(HealthDay News) – For patients undergoing tumor resection, the coupling of rapid evaporative ionization mass spectrometry (REIMS) with electrosurgery, an approach known as the intelligent knife (iKnife), has been validated as an intraoperative approach to accurately identify tissue, according to a study published in the July 17 issue of Science Translational Medicine.

Júlia Balog, from MediMass Ltd. in Budapest, Hungary, and colleagues validated the iKnife approach for tissue diagnostics. The technique, which allows near-real-time characterization of human tissue by analysis of the aerosol released during electrosurgical dissection, was applied to tissue samples from 302 patients, resulting in a database comprising 1,624 cancerous and 1,309 non-cancerous entries. During 81 resections, the device was coupled to existing electrosurgical equipment and was used to collect data in the operating theater.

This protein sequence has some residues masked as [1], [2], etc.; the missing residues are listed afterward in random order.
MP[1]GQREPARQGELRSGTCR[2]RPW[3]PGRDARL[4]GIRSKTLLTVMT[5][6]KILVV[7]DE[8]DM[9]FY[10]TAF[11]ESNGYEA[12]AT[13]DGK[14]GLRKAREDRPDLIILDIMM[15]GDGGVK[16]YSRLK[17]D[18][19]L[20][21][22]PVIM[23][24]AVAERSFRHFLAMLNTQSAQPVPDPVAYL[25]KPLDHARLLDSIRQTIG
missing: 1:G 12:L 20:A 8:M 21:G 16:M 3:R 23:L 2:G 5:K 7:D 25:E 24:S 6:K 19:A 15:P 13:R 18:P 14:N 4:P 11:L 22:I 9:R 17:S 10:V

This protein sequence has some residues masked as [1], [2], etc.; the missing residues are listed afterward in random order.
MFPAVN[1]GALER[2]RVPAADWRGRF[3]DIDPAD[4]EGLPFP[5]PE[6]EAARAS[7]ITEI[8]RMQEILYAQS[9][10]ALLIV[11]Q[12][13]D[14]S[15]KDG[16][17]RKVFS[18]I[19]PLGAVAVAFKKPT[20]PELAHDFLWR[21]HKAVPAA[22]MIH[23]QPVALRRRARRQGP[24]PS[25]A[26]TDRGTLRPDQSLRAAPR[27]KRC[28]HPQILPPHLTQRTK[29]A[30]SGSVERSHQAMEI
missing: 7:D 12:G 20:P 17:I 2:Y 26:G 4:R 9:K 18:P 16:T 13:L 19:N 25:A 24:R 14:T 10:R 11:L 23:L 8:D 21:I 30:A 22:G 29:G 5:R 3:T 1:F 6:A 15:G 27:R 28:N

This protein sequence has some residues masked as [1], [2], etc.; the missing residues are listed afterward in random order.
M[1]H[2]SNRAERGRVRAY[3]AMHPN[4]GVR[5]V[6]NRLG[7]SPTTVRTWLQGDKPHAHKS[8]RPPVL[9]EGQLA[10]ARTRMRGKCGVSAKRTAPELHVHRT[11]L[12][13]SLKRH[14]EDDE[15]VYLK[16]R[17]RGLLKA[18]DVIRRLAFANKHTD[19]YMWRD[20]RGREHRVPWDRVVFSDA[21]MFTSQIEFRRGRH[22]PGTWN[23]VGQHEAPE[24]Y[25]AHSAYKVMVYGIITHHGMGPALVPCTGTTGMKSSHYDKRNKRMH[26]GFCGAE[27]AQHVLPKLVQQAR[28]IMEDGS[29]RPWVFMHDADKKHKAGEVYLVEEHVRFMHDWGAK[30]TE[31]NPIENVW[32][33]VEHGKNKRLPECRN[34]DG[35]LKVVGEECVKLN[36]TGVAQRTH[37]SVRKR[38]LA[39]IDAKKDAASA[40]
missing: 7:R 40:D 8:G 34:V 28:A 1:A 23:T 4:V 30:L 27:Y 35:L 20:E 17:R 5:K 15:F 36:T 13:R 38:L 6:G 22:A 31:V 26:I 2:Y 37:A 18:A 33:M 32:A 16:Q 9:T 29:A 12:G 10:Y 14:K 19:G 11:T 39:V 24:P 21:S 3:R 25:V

The researchers found that the REIMS approach accurately distinguished between discrete histological and histopathological tissue types. Chemical characteristics that were specific to their histopathological subtypes were identified in malignant tissues. In all cases studied, tissue identification via intraoperative REIMS matched the postoperative histologic diagnosis. Lipidomic profiles were reflected in the mass spectra that varied between distinct histological tumor types, and between primary and metastatic tumors.

“Thus, in addition to real-time diagnostic information, the spectra provided additional information on divergent tumor biochemistry that may have mechanistic importance in cancer,” the authors write.

Several authors disclosed financial ties to MediMass, which was funded to develop and market the iKnife.

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